The time immediately after placement was one of the most difficult periods in my life experience.
I was lonely. I was hurting, aching from my self-imposed loss. I was adrift. When I was pregnant, I had a plan: do everything I could to take care of myself and the baby. Once she was out of the equation, I was completely lost.
Physically, I healed rapidly. But emotionally and socially, I had a long way to go. I couldn't find my place. I continued to fail miserably at finding a job. As far as establishing relationships, I was entirely out of sorts. I was in between. It was difficult for me to associate with my peers, because I felt like I was on such a different level, regarding a maturity they were lacking. I don't mean to sound so uppity. I didn't think I was better than them. They just could not relate to where I was in my life experience. Okay, maybe there were times I didn't try hard enough. I struggled to enjoy the wholesome recreational activities they pursued. Their pursuits just seemed too simple and frivolous.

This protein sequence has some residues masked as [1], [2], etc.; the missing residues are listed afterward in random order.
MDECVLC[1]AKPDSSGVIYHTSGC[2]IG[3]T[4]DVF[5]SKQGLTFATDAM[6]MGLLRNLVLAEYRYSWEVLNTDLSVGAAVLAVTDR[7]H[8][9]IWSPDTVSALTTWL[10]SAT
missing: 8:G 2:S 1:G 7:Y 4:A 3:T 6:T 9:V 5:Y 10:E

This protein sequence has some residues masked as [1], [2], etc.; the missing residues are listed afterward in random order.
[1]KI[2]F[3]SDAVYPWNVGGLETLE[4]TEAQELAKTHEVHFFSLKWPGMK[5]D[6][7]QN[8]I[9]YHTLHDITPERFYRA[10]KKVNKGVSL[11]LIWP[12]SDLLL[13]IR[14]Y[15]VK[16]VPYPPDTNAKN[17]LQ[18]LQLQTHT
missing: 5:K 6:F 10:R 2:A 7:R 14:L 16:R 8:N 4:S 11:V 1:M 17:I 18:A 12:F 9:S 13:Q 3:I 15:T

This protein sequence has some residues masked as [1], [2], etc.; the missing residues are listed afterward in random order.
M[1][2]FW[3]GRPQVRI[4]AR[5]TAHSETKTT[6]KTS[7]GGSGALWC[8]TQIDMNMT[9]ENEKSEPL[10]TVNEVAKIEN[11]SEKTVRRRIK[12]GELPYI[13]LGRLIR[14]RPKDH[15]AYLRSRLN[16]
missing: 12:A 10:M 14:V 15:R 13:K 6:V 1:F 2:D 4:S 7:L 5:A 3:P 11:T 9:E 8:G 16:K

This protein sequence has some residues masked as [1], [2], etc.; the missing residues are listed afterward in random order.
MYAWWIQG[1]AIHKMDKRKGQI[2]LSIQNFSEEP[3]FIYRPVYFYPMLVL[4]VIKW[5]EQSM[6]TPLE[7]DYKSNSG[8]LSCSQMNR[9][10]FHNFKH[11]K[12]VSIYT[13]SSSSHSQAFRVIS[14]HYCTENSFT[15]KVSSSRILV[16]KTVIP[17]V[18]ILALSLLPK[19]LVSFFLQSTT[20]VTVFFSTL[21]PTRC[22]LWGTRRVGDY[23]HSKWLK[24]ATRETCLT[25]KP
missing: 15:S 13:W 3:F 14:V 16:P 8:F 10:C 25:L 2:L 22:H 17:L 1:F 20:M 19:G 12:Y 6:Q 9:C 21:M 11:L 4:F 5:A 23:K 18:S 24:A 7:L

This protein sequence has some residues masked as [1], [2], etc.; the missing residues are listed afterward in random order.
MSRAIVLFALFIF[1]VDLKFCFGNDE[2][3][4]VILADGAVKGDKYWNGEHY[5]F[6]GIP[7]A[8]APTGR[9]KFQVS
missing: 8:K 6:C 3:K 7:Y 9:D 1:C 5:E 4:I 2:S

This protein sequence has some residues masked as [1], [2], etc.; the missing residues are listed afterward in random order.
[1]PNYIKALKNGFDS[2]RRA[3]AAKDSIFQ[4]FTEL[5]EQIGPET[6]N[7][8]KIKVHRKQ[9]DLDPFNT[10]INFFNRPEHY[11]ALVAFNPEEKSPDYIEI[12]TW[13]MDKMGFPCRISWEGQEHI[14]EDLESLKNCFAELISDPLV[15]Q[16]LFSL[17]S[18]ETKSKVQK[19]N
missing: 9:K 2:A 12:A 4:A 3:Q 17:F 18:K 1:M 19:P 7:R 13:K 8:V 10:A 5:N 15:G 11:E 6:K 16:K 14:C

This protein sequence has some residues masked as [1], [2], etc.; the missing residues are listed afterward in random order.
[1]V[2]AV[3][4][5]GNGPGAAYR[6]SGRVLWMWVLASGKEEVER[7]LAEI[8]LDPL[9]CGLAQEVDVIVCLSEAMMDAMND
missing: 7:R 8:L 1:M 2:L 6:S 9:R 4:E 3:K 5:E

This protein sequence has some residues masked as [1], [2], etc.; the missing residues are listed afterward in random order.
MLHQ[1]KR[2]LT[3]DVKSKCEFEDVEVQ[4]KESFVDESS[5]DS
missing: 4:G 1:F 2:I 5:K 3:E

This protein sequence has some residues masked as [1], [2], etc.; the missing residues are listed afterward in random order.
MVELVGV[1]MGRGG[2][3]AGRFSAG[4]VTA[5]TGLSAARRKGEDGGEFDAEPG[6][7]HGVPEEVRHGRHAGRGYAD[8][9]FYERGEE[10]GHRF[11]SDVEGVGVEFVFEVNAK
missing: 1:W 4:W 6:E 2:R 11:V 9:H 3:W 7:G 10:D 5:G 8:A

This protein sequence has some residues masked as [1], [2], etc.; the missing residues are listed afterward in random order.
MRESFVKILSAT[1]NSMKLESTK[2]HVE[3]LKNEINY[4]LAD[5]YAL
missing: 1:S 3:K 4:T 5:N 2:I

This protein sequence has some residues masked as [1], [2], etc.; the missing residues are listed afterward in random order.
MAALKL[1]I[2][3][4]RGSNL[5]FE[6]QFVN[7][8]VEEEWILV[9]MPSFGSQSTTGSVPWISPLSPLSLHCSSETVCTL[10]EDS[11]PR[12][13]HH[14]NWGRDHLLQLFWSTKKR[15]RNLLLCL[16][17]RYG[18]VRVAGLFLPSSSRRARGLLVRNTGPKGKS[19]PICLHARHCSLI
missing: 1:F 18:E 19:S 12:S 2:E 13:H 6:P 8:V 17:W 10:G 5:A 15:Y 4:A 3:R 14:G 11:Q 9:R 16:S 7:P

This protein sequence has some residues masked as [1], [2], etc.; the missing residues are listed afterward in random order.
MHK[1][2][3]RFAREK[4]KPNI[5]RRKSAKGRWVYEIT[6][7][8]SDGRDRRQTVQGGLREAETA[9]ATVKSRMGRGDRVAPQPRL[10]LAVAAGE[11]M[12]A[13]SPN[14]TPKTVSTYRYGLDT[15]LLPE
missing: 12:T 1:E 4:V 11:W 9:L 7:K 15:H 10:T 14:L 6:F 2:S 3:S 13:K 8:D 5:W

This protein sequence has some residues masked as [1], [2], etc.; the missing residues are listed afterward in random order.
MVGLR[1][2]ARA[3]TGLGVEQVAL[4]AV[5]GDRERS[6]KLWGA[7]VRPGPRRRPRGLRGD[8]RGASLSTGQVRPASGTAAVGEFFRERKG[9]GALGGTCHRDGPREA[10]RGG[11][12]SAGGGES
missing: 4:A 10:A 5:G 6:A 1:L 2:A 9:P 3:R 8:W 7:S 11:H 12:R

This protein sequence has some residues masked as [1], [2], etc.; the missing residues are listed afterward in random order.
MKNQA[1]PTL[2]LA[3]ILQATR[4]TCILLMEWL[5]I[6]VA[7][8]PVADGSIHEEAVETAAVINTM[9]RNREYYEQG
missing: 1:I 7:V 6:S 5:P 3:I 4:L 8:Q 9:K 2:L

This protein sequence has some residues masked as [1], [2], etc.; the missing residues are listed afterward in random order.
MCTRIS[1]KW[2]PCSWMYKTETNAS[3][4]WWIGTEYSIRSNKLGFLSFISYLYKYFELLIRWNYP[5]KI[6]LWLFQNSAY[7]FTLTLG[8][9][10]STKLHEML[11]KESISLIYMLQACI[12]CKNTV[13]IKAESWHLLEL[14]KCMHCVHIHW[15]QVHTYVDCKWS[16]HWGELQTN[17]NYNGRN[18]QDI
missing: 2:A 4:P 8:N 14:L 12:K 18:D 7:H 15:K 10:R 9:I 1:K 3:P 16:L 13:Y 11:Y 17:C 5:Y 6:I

I did not do frivolous.
But my other friends were married with children. And I didn't really fit in that world, either. I knew I needed to move forward with my life. It was beyond me to figure out how to do that, though.
My brother and Kim got married. I spent some time in my hometown when they had the reception. I reconnected with some old friends. Then I went back to Logan. My roommates helped me celebrate my twentieth birthday. I wished I could have been more enthusiastic. I was grateful.
So, one day I was playing the thousandth game of Boggle, playing against myself, alone even though surrounded by roommates--they had been Kim's roommates before she married Worthy. The next I was completely packed up and on my way home with my family.
I was foundering. They wanted to help. To this day I still question if that was the correct choice for me. But I was in such a dark place, I let the decision be made for me.
I cannot fully explain to you how incredibly difficult that time was for me. And I was not just affected socially and emotionally. My fragile newfound spirituality suffered as well. If I could present an image to you, it would be this: Picture a person being lifted and carried in a mosh pit at a concert, held up high, cushioned and supported. Then suddenly, the song ends and the crowd forgets they are holding that person up. Immediately, she drops to the ground, bruised and broken.
I had never, NEVER felt so alone in my life.
The concert ended and the crowd just walked away.